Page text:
* Press release…
Today, the Midwest Region of the Laborers’ International Union of North America (LiUNA) celebrates Governor Pritzker’s approval of House Bill 252, which closes a loophole in Illinois law that left tens of thousands of workers unprotected against employment discrimination.
Previously, the provisions of the Illinois Human Rights Act addressing discrimination in employment only applied to employers with 15 or more workers, with limited exceptions. The new law brings the State of Illinois in line with 17 other states and territories that prohibit discrimination at all workplaces, including fellow Midwestern states such as Michigan, Wisconsin, and Minnesota.
Similar legislation was passed by the General Assembly in 2018, but was vetoed by former Gov. Bruce Rauner.
“The Illinois Human Rights Act prohibits discrimination based on a number of factors, such as gender, race, religion, sexual orientation, and more, but that protection was limited. It is an embarrassment that, until now, countless Illinoisans who have been discriminated against at work had no way to seek justice, simply because of how many coworkers they have,” said Anna Koeppel, LiUNA Midwest Region Assistant Director of Governmental Affairs. “We thank the Governor and the bill’s sponsors, Rep. Will Guzzardi and Sen. Cristina Castro, for once again standing with working people and righting this wrong. Everyone deserves to be treated fairly and appropriately at work.”
* WICS TV…
A new law signed by Gov. J.B. Pritzker legalizes syringe exchange programs in Illinois, opening the door to an increase in operations aiming to serve a community at risk of overdoses and infection from unsafe supplies.
Currently, there are six syringe exchange programs in the state, with half located in Chicago, according to the North American Syringe Exchange Network.
“We need to be providing ways to reduce harm and making sure we’re supporting people who are dealing with substance use issues,” said Illinois Sen. Melinda Bush, who sponsored the legislation. “These syringe exchange programs continue to address the (opioid crisis) and help provide reductions in overdose deaths.”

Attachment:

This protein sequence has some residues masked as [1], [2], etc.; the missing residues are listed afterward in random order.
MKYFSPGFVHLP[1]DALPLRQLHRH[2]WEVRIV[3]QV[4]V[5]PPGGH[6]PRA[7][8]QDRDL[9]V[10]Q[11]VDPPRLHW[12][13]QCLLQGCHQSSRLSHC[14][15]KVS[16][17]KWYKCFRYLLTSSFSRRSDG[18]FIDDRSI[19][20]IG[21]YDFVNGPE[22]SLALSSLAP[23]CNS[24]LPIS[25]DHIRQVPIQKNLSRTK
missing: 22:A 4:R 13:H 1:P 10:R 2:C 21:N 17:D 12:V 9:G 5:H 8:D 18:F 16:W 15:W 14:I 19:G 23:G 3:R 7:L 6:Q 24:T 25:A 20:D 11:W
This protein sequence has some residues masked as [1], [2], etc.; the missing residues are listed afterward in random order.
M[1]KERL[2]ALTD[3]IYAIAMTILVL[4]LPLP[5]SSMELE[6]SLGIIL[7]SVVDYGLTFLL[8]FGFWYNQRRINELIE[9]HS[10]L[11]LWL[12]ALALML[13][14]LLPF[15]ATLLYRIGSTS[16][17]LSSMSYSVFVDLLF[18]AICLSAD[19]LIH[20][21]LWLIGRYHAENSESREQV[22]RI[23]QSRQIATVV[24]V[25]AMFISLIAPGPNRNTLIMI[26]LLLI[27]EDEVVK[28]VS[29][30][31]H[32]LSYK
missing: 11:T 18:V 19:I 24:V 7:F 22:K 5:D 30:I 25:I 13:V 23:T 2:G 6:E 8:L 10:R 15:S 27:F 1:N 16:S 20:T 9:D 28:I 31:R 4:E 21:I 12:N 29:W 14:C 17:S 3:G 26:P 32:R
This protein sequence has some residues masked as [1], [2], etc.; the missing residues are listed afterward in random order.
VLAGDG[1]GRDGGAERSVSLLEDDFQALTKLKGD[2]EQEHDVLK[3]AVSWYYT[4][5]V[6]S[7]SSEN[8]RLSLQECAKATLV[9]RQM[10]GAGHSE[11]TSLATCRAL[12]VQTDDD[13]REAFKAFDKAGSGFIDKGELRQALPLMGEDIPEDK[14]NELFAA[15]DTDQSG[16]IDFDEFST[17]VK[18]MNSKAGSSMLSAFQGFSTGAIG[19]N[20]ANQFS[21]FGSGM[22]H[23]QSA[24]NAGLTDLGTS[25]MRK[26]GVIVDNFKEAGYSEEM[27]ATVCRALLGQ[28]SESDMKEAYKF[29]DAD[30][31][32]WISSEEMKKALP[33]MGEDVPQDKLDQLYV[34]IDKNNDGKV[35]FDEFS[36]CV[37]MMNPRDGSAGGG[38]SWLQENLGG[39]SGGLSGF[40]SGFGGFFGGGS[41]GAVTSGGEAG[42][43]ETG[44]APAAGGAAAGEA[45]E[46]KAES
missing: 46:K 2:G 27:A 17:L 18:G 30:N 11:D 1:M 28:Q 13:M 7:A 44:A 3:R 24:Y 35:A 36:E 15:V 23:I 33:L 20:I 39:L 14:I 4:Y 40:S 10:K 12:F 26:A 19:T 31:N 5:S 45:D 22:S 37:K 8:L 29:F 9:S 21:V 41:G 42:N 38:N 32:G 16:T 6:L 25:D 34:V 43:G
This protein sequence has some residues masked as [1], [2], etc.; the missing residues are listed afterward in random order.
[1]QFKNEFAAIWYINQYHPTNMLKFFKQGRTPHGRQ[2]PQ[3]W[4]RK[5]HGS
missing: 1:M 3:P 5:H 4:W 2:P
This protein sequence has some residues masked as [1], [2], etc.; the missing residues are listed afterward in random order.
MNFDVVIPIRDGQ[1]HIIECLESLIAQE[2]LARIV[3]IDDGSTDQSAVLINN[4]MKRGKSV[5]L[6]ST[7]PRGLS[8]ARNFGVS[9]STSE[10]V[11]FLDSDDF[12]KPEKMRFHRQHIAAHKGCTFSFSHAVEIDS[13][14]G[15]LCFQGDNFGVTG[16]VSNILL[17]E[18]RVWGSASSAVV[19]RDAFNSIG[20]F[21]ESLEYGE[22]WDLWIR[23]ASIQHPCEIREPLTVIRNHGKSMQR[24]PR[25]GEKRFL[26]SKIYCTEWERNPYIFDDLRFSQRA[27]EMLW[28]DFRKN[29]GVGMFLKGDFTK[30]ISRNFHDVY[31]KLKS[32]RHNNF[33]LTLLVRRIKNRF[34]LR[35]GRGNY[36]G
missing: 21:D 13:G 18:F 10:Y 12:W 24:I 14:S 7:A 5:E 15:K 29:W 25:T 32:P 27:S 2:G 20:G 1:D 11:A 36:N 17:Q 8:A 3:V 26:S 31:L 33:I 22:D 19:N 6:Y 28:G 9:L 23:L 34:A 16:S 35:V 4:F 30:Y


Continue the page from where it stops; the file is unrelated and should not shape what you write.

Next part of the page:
Syringe exchange programs typically provide free needles to people who use injectable drugs, but also offer disposal services for used syringes, overdose prevention training, kits with opioid-reversing medication and referrals for additional services.
* Press release…
Making critical reforms to improve the lives of justice-involved Illinoisans, Governor JB Pritzker signed a package of legislation today expanding voting rights, civic engagement and educational and rehabilitation programming in Illinois’ criminal justice system.
“It’s a new day in Illinois – one where we not only recognize the sanctity of the vote but commit to doing everything we can to invite everyone who is eligible to fully participate. In Illinois, we understand that every vote matters and every vote counts,” said Governor JB Pritzker. “Illinois will continue to stand strong, even as our country takes a dangerous turn toward deeper disenfranchisement of minority communities. Especially as the Voting Rights Act remains gutted, especially as jurisdictions across the nation purge voter rolls and restrict registrations in college towns and communities of color, here in Illinois, we’ll do our best to live up to the ideals of our democracy.”
“These policies are an example of what’s possible when we come together in the name of restorative and transformative justice,” said Lieutenant Governor Juliana Stratton. “I thank Governor Pritzker for signing these bills into law and working alongside the JEO to create a justice system that better reflects our values.”
Senate Bill 2090
Senate Bill 2090 expands voter access and education efforts in jails across the state. The new law takes the following steps to allow individuals to exercise their right to vote:
Directs county jails and local election officials to establish a process that allows detainees awaiting trial to cast their ballots during elections
Establishes a temporary polling place at the Cook County Department of Corrections
Directs the Illinois Department of Corrections and county jails to provide a voter registration application and detailed information about their voting rights, including notification that their voting rights have been restored, to any person in custody eligible to vote for those being released
Clarifies that for in-person voting, non-partisan poll watchers are limited to one per division within the jail, instead of one per precinct and requires in-person voting to comply with the Americans with Disabilities Act
SB 2090 takes effect immediately.
“Every citizen who is eligible to vote must be provided with the opportunity to cast their ballot,” said Sen. Omar Aquino (D-Chicago). “Thousands of eligible voters who are detained before trial are systematically denied that right. Coupled with a justice system that disproportionately jails people of color, there is a clear effort to suppress the vote in communities of color across the country. This measure addresses that systematic voter suppression and shows that we value civic participation in Illinois.”
“I commend Governor Pritzker and our Lt. Gov. Juliana Stratton for fighting for access to the ballot box,” said Rep. Chris Welch (D-Hillside). “Today, we help guarantee the right to vote in Illinois for another underrepresented group. Through Senate Bill 2090, we help ensure that those being held in county jails – those not yet convicted of a crime – are given the opportunity to cast a ballot.”
I’ll post the full release on the live coverage post.